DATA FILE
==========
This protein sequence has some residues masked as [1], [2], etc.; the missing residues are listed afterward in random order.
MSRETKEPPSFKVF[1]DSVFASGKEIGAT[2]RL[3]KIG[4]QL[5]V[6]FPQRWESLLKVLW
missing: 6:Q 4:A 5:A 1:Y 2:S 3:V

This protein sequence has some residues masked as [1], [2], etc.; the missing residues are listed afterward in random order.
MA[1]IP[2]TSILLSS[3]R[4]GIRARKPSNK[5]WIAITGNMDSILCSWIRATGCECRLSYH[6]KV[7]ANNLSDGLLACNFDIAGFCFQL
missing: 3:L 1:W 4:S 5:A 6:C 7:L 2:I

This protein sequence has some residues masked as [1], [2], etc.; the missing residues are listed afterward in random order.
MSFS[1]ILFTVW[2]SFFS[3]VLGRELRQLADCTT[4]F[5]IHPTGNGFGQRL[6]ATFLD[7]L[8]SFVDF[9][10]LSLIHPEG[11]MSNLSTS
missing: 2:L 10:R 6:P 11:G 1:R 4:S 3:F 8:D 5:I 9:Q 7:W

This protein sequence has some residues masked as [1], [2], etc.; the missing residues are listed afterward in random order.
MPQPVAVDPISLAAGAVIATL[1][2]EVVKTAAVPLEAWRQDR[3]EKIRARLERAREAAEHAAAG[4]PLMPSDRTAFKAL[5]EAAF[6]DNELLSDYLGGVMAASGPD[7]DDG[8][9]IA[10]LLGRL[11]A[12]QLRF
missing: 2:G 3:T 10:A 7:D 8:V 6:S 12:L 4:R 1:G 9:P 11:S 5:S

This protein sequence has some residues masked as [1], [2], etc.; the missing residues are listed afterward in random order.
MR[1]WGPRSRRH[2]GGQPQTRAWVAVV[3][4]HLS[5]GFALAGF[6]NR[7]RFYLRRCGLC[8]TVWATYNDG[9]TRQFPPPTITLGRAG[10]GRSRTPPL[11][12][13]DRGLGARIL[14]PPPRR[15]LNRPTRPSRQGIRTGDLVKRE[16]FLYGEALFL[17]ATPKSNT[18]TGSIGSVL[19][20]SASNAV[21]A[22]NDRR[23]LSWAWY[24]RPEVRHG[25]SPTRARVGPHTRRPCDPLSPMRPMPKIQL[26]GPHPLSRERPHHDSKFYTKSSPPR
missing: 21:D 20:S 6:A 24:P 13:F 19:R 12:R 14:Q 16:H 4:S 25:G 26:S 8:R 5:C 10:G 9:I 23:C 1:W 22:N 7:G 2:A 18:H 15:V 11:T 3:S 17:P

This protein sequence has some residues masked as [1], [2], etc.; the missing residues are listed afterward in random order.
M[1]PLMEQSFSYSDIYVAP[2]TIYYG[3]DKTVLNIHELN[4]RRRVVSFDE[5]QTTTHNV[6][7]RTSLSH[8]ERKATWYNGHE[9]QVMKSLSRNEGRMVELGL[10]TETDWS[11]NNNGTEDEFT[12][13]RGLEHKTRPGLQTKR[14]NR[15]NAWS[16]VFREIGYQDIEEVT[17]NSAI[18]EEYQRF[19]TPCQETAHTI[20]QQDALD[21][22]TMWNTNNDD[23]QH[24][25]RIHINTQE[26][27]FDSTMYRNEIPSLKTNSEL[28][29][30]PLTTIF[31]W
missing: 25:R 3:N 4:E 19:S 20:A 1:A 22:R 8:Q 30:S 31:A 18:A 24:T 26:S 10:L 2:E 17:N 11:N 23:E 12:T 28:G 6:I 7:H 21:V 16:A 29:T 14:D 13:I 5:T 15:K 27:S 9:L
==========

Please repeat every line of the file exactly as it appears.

This protein sequence has some residues masked as [1], [2], etc.; the missing residues are listed afterward in random order.
MSRETKEPPSFKVF[1]DSVFASGKEIGAT[2]RL[3]KIG[4]QL[5]V[6]FPQRWESLLKVLW
missing: 6:Q 4:A 5:A 1:Y 2:S 3:V

This protein sequence has some residues masked as [1], [2], etc.; the missing residues are listed afterward in random order.
MA[1]IP[2]TSILLSS[3]R[4]GIRARKPSNK[5]WIAITGNMDSILCSWIRATGCECRLSYH[6]KV[7]ANNLSDGLLACNFDIAGFCFQL
missing: 3:L 1:W 4:S 5:A 6:C 7:L 2:I

This protein sequence has some residues masked as [1], [2], etc.; the missing residues are listed afterward in random order.
MSFS[1]ILFTVW[2]SFFS[3]VLGRELRQLADCTT[4]F[5]IHPTGNGFGQRL[6]ATFLD[7]L[8]SFVDF[9][10]LSLIHPEG[11]MSNLSTS
missing: 2:L 10:R 6:P 11:G 1:R 4:S 3:F 8:D 5:I 9:Q 7:W

This protein sequence has some residues masked as [1], [2], etc.; the missing residues are listed afterward in random order.
MPQPVAVDPISLAAGAVIATL[1][2]EVVKTAAVPLEAWRQDR[3]EKIRARLERAREAAEHAAAG[4]PLMPSDRTAFKAL[5]EAAF[6]DNELLSDYLGGVMAASGPD[7]DDG[8][9]IA[10]LLGRL[11]A[12]QLRF
missing: 2:G 3:T 10:A 7:D 8:V 6:S 12:L 4:R 1:G 9:P 11:S 5:S

This protein sequence has some residues masked as [1], [2], etc.; the missing residues are listed afterward in random order.
MR[1]WGPRSRRH[2]GGQPQTRAWVAVV[3][4]HLS[5]GFALAGF[6]NR[7]RFYLRRCGLC[8]TVWATYNDG[9]TRQFPPPTITLGRAG[10]GRSRTPPL[11][12][13]DRGLGARIL[14]PPPRR[15]LNRPTRPSRQGIRTGDLVKRE[16]FLYGEALFL[17]ATPKSNT[18]TGSIGSVL[19][20]SASNAV[21]A[22]NDRR[23]LSWAWY[24]RPEVRHG[25]SPTRARVGPHTRRPCDPLSPMRPMPKIQL[26]GPHPLSRERPHHDSKFYTKSSPPR
missing: 21:D 20:S 6:A 24:P 13:F 19:R 12:R 14:Q 16:H 4:S 25:G 26:S 8:R 5:C 10:G 9:I 23:C 1:W 22:N 7:G 2:A 18:H 15:V 11:T 3:S 17:P

This protein sequence has some residues masked as [1], [2], etc.; the missing residues are listed afterward in random order.
M[1]PLMEQSFSYSDIYVAP[2]TIYYG[3]DKTVLNIHELN[4]RRRVVSFDE[5]QTTTHNV[6][7]RTSLSH[8]ERKATWYNGHE[9]QVMKSLSRNEGRMVELGL[10]TETDWS[11]NNNGTEDEFT[12][13]RGLEHKTRPGLQTKR[14]NR[15]NAWS[16]VFREIGYQDIEEVT[17]NSAI[18]EEYQRF[19]TPCQETAHTI[20]QQDALD[21][22]TMWNTNNDD[23]QH[24][25]RIHINTQE[26][27]FDSTMYRNEIPSLKTNSEL[28][29][30]PLTTIF[31]W
missing: 25:R 3:N 4:E 19:S 20:A 1:A 22:R 8:Q 30:S 31:A 18:A 24:T 26:S 10:L 2:E 17:N 11:N 23:E 12:T 28:G 6:I 7:H 21:V 16:A 29:T 14:D 13:I 5:T 15:K 27:S 9:L